It is that time of year, time to pick those titles that deserve special mention. It is time to highlight those games that grabbed us, disappointed us and surprised us. Welcome to the Player 2 End of Year Awards. First up, 2018’s Surprise of the Year.
2018’s Surprise of the Year
Chris Button – Celeste
Arguably my game of the year, Celeste, came as a complete surprise. Occasionally, you play a game that you know nothing about and it totally blindsides you with its quality. In this case, Celeste is that game. Having not followed its development whatsoever, I had the pleasure of reviewing Celeste for Vooks at the start of the year. To my knowledge, it remains the only perfect score I’ve ever given.
Combining a wonderful mix of game design elements, Celeste weaves a beautiful tale of overcoming anxiety and your inner demons among delicately designed platforming levels. I love platformers, especially the 2D variety. Channelling some Super Meat Boy elements with added accessibility and charming vistas, Celeste is an astounding achievement in game design.
Earning a gong at The Game Awards for Best Independent Game, Celeste deserves every accolade and acclaim it receives. Play it if you haven’t already. Play it again if you have.
Jenn Christodoulou – Pokemon: Let’s Go
My surprise of the year was more of a personal one, and not so much an “I thought this game was gonna be crap and it was actually good” surprise, and it’s the new Pokemon title: Let’s Go: Pikachu.
1) It surprised me how many people picked Let’s Go: Eevee, because who actually cares about Eevee when they don’t evolve but ANYWAY…
2) The real surprise for me was how much I still enjoyed this game that I’ve essentially been playing once a year since I was 8. The nostalgia it brought back was fantastic, and even though they’ve changed the way some of the core mechanics work (no more random encounters!) I found this fresh take on an old franchise utterly enjoyable.
Matt Hewson – God of War
I have to be honest, I didn’t see God of War being as good as it turned out to be. I was done with Kratos, I was happy to let brutal murderous Gods lie and playing the God of War III re-release on PS4 only confirmed that for me, the gameplay and story both felt like relics of gaming’s past. So when then new and improved Kratos hit, I was blown away. This isn’t just Kratos grown up, this is action/adventure gaming at its best.
What surprised me the most with God of War wasn’t the excellent action or the amazing graphics. What surprised me was the subtlety and restraint shown in the story. My single favourite moment of the game is a quiet one, with Kratos heading back to his cabin to retrieve *SPOILERS* the blades of Chaos *END SPOILERS*. It was beautiful, Kratos, struggling with who he was and who he has become. Excellent storytelling in a God of War game, if that isn’t a surprise nothing is.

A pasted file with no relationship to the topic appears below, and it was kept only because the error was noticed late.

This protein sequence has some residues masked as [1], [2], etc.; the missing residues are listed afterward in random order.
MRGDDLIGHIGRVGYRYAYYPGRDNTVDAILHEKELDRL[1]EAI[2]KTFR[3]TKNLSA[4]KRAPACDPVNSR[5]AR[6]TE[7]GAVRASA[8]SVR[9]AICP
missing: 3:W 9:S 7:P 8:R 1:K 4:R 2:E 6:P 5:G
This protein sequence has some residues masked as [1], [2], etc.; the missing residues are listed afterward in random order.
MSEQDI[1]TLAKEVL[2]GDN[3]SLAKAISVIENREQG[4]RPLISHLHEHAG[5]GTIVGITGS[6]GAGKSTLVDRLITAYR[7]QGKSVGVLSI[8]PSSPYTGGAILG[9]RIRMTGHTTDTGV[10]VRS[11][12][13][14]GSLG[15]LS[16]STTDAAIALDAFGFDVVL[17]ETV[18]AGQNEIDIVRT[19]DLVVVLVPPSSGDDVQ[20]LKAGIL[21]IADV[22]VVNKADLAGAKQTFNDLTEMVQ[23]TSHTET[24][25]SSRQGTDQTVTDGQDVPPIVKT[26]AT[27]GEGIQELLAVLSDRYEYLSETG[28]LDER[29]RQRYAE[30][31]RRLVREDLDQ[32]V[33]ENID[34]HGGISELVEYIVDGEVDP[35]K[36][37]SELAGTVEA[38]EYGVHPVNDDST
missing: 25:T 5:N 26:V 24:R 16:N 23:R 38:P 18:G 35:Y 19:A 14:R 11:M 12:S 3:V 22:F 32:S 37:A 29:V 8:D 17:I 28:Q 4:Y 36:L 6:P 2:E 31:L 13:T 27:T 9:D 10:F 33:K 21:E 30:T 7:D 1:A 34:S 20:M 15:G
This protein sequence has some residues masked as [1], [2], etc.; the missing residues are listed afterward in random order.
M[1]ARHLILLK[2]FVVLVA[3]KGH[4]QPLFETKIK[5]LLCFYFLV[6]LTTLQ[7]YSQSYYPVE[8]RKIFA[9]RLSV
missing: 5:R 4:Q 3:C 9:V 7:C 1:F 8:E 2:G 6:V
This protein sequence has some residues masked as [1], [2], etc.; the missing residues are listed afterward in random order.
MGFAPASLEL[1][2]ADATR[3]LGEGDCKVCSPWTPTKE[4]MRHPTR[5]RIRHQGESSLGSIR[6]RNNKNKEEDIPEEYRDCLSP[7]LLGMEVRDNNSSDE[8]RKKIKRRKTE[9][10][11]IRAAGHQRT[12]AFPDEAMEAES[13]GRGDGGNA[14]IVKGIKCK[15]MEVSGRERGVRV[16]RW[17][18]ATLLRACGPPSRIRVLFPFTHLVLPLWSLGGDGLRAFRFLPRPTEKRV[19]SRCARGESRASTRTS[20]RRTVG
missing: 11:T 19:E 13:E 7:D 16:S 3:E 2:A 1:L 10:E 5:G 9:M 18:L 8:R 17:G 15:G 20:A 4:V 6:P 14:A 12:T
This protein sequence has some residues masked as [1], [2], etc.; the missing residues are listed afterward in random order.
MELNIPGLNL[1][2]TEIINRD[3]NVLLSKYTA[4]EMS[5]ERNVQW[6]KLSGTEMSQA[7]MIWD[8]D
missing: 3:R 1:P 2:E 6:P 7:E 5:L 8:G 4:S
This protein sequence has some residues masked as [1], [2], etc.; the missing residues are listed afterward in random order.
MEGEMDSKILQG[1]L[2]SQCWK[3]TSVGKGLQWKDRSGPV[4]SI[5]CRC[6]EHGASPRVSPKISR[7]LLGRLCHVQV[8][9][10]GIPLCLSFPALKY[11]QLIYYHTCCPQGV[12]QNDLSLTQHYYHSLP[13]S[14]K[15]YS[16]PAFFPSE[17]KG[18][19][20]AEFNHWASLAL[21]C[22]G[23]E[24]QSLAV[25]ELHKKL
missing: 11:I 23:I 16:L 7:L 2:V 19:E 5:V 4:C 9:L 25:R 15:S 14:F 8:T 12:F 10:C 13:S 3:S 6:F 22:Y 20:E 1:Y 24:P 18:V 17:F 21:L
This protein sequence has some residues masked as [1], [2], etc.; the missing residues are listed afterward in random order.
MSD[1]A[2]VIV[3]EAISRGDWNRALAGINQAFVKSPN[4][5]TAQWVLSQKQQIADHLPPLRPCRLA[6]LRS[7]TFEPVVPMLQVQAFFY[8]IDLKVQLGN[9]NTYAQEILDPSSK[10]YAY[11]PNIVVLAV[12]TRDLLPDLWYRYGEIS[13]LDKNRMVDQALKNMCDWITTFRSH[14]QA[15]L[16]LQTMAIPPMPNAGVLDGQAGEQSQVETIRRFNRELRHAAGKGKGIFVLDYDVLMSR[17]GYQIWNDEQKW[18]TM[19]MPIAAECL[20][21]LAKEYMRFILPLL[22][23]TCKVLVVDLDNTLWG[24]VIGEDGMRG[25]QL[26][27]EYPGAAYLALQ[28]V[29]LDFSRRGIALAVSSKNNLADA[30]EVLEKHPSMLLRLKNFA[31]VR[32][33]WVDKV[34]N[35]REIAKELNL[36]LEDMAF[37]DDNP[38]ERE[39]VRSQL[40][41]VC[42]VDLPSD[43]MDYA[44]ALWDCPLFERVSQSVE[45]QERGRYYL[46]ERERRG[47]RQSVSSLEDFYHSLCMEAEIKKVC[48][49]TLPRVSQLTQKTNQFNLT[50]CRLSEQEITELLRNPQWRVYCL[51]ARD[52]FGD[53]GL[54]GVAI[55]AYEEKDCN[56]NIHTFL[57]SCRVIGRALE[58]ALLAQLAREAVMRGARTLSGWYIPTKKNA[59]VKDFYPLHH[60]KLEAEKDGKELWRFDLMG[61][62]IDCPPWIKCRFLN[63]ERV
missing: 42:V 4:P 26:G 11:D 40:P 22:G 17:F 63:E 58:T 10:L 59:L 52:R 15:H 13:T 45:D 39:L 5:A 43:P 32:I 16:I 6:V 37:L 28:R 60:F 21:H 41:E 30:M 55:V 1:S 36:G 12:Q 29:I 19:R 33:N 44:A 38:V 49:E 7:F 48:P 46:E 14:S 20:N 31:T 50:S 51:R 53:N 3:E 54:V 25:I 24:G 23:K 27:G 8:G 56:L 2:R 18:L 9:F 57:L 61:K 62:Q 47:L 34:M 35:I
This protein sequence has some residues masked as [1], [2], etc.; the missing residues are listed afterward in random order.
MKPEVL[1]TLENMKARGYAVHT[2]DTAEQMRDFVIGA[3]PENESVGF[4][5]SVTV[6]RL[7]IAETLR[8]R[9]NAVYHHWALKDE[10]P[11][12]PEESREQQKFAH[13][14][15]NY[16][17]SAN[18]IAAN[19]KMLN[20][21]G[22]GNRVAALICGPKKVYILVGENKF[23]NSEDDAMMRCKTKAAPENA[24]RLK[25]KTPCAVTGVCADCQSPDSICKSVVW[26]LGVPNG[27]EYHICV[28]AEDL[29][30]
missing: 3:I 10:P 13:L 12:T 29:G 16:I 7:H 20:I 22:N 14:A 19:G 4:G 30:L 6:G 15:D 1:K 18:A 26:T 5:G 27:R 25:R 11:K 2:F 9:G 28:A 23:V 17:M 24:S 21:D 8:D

Stephen del Prado – End-of-year releases
I’m kind of grasping at straws for this section – I could double up on God of War 2018 given that I would have never thought in a million years it would end up my GOTY, but that feels a bit like cheating. What has instead surprised me (and clearly some developers and PR) is how packed the final quarter of each year continues to be in terms of releases. While Hitman 2, Darksiders 3 and Just Cause 4 all reporting soft sales doesn’t surprise me in the least, what does is the fact that they would all be released so close to much bigger titles like Red Dead Redemption 2 and Super Smash Bros Ultimate. The honest truth is that very few people are in a position to pick up every new release, which means some must fall by the wayside in an industry that is completely obsessed with ‘the new hotness’. Miss that initial wave, and 9 times out of 10 you sink. I hope this is something that is given more consideration in the future, as it is a damn shame to see the hard work of developers go unnoticed in this manner and smacks of the film industry in regards to the death of the mid-budget film in favour of bombastic tentpole releases.
Paul James – Moonlighter
Merchant by day and bad-ass by night, that’s the simple arc that is Moonlighter, and that very simple loop was enough to have me hooked for a substantial period as I toppled down the well on this procedurally developed dungeon crawler. Procedural generation isn’t something that has typically retained my interest but the challenge of finding all the coolest loot during one night’s adventure, and then bringing my findings back to my store before attempting to find the perfect price-point to on-sell to customers, building my bank account to upgrade my gear and return to the dungeon was immensely satisfying. It’s one that has certainly slipped under many a radar, so consider checking it out!
Hope Corrigan – God of War
God of War is a series I’m pretty familiar with and knew what to expect from a new entry, or at least, so I thought. This game was surprisingly nuanced with story and beautiful world building that I wasn’t really ready for in a God of War Game. Everything about it was fantastic for what it was and it delivered in ways I never expected. I also got to literally tear enemies apart with my daddy bear hands and the axe recall is one of the most satisfying feelings I’ve had in a game to date.